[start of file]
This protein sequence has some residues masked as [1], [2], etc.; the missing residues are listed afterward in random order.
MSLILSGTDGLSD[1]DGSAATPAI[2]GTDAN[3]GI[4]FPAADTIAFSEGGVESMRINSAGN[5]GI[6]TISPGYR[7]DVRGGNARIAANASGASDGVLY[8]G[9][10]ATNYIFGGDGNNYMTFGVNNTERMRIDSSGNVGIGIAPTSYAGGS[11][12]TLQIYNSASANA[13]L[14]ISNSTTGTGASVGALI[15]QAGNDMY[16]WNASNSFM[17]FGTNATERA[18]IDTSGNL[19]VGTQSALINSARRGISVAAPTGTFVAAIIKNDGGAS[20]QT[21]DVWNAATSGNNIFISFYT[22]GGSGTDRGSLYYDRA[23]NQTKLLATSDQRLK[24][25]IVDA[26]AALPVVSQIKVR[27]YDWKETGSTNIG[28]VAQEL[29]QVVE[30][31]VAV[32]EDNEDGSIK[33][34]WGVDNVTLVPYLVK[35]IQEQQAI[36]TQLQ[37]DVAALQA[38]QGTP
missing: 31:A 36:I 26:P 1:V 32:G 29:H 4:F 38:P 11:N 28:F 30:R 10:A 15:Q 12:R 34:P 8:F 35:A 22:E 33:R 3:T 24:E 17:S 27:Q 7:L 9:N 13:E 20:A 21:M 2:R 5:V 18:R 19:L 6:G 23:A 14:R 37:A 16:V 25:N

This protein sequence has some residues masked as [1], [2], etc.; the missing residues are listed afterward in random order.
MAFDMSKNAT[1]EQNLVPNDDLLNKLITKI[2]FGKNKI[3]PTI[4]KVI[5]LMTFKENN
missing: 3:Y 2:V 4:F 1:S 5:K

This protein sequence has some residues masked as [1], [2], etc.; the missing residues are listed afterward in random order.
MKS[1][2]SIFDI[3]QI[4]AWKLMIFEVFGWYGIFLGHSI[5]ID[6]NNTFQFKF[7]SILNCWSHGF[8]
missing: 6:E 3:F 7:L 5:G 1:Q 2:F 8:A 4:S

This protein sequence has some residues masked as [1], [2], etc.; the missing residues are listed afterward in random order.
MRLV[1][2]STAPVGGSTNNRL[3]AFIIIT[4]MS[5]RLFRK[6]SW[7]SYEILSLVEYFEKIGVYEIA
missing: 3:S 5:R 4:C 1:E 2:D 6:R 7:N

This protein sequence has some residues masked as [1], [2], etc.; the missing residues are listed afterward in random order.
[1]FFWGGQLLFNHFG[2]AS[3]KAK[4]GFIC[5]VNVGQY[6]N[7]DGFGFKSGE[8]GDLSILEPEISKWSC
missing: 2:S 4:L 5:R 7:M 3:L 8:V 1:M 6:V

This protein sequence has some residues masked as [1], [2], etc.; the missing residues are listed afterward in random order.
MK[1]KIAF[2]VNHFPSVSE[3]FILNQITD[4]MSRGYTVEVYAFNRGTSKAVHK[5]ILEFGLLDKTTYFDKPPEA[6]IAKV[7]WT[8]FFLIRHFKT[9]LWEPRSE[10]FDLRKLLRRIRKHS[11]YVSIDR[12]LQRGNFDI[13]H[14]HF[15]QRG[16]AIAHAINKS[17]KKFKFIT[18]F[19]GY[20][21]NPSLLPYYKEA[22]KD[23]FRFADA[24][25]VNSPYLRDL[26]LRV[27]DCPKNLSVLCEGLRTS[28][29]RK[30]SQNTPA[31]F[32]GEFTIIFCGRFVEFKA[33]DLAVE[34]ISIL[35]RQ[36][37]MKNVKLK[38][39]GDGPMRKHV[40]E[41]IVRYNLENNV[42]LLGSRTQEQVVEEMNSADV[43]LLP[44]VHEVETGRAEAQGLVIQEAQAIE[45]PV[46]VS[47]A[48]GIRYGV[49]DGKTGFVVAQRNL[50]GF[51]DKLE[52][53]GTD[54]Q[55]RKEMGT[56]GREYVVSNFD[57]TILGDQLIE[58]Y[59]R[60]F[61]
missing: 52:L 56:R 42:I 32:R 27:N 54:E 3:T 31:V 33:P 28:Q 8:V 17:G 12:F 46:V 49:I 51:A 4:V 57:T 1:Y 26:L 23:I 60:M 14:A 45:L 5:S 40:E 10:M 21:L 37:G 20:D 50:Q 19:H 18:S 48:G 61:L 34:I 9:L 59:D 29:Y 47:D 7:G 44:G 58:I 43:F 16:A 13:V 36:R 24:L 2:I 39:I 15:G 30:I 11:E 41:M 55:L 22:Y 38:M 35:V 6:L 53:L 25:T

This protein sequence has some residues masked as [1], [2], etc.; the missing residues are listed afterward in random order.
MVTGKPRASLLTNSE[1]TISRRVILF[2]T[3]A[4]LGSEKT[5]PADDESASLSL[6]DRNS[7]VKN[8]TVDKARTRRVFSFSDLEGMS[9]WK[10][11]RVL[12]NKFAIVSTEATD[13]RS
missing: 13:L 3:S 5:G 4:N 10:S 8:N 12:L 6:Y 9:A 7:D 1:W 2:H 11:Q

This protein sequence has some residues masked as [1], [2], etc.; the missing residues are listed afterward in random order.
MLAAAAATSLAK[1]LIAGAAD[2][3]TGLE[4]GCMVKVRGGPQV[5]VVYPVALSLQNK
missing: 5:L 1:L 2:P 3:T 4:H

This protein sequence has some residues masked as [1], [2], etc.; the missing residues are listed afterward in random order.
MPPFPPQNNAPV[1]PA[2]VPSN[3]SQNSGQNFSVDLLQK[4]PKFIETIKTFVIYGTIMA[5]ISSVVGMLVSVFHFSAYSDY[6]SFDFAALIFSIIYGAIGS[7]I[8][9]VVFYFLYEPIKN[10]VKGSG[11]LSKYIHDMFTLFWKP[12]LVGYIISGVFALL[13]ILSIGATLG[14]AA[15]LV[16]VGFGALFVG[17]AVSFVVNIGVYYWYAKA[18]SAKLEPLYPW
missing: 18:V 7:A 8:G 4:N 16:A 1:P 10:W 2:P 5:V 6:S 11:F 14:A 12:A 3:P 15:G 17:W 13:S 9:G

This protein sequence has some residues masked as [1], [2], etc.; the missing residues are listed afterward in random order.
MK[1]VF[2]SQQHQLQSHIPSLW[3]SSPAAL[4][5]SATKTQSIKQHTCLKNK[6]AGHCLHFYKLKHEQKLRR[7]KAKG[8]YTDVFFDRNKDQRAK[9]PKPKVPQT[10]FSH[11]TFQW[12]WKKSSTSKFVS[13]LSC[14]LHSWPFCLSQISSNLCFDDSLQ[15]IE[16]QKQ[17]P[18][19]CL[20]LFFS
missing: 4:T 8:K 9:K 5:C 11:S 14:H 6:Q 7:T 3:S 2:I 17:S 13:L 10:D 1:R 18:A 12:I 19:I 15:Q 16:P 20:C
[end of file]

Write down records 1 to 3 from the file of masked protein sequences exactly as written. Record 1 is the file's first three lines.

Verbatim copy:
This protein sequence has some residues masked as [1], [2], etc.; the missing residues are listed afterward in random order.
MSLILSGTDGLSD[1]DGSAATPAI[2]GTDAN[3]GI[4]FPAADTIAFSEGGVESMRINSAGN[5]GI[6]TISPGYR[7]DVRGGNARIAANASGASDGVLY[8]G[9][10]ATNYIFGGDGNNYMTFGVNNTERMRIDSSGNVGIGIAPTSYAGGS[11][12]TLQIYNSASANA[13]L[14]ISNSTTGTGASVGALI[15]QAGNDMY[16]WNASNSFM[17]FGTNATERA[18]IDTSGNL[19]VGTQSALINSARRGISVAAPTGTFVAAIIKNDGGAS[20]QT[21]DVWNAATSGNNIFISFYT[22]GGSGTDRGSLYYDRA[23]NQTKLLATSDQRLK[24][25]IVDA[26]AALPVVSQIKVR[27]YDWKETGSTNIG[28]VAQEL[29]QVVE[30][31]VAV[32]EDNEDGSIK[33][34]WGVDNVTLVPYLVK[35]IQEQQAI[36]TQLQ[37]DVAALQA[38]QGTP
missing: 31:A 36:I 26:P 1:V 32:G 29:H 4:F 38:P 11:N 28:F 30:R 10:A 15:Q 12:R 34:P 8:F 35:A 22:E 33:R 3:T 24:E 17:S 27:Q 7:L 9:N 13:E 20:A 21:M 2:R 5:V 18:R 19:L 6:G 23:A 14:R 37:A 16:V 25:N

This protein sequence has some residues masked as [1], [2], etc.; the missing residues are listed afterward in random order.
MAFDMSKNAT[1]EQNLVPNDDLLNKLITKI[2]FGKNKI[3]PTI[4]KVI[5]LMTFKENN
missing: 3:Y 2:V 4:F 1:S 5:K

This protein sequence has some residues masked as [1], [2], etc.; the missing residues are listed afterward in random order.
MKS[1][2]SIFDI[3]QI[4]AWKLMIFEVFGWYGIFLGHSI[5]ID[6]NNTFQFKF[7]SILNCWSHGF[8]
missing: 6:E 3:F 7:L 5:G 1:Q 2:F 8:A 4:S